More bad meat
July 8, 2008
The USDA’s monthly Livestock Slaughter report shows May was another record-setting month for meat production. U.S. commercial meat production totaled 4.22 billion pounds in May, up 4 percent from the 4.08 billion pounds produced in 2007.
Pork production totaled 1.82 billion pounds, up 3 percent from the previous year. Hog slaughter totaled 9.06 million head, up 3 percent from May 2007. The average live weight was down 1 pound from the previous year, at 268 pounds. Beef production, at 2.38 billion pounds, was 4 percent higher than last year. Cattle slaughter totaled 3.14 million head, up 3 percent from May 2007.
From January to May, commercial meat production was 21.0 billion pounds, up 7 percent from 2007. Accumulated pork production was up 11 percent, and beef production was up 4 percent.
Cows, pigs and chickens aren’t raised in pretty green meadows. They’re raised in crowded, unfavorable conditions and, especially in the case with dairy cows, are injected with growth hormones. The feed they’re given is even more alarming. Cattle are made to eat grass, which their stomachs turn into cud they gracefully regurgitate and chew for hours. But that’s not how the meat industry likes it. Instead, industrialized slaughterhouse-bound livestock are fed cheap high-calorie grain, which often times contains other dead animals to fatten the cattle even more. That gives the meat corporation more bang for their buck.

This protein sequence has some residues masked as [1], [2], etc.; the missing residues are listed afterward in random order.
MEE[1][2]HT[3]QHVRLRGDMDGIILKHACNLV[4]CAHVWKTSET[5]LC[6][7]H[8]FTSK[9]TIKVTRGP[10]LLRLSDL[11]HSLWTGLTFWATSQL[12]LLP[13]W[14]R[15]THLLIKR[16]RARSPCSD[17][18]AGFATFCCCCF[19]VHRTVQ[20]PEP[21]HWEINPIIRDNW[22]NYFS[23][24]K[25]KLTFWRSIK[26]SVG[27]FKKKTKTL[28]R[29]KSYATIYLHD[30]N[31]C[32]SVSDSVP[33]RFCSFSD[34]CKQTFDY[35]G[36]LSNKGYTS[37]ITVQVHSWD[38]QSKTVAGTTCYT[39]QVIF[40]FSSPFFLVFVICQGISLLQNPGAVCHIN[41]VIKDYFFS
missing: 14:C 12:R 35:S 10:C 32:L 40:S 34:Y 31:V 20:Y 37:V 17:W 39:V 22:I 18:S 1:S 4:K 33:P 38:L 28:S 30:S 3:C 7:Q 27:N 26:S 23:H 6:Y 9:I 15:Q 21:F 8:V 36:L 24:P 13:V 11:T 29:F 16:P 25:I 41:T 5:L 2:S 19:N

What does that give you, the consumer? You get dark, firm and dry meat (DFD). Crowded feed areas cause stress in the animals and lowers lactic acid in their muscles, causing discoloration, a shorter shelf life and unusually high pH levels. DFD meat is known to carry E. coli and bacteria, which cause food poisoning in people.
Reports indicate that 14,000 Americans die every year from drug-resistant infections (caused by that bacteria in DFD meat). And those growth hormones found in your dairy? They put people at greater risk of colon, prostate and breast cancers.
http://usda.mannlib.cornell.edu/MannUsda/viewDocumentInfo.do?documentID=1096, http://www.fao.org/DOCREP/003/X6909E/x6909e04.htm#b4-Dark%20Firm%20and%20Dry%20(DFD)%20meat%20(Fig.%201), http://ae.imcode.com/en/1193?template=ReferenceText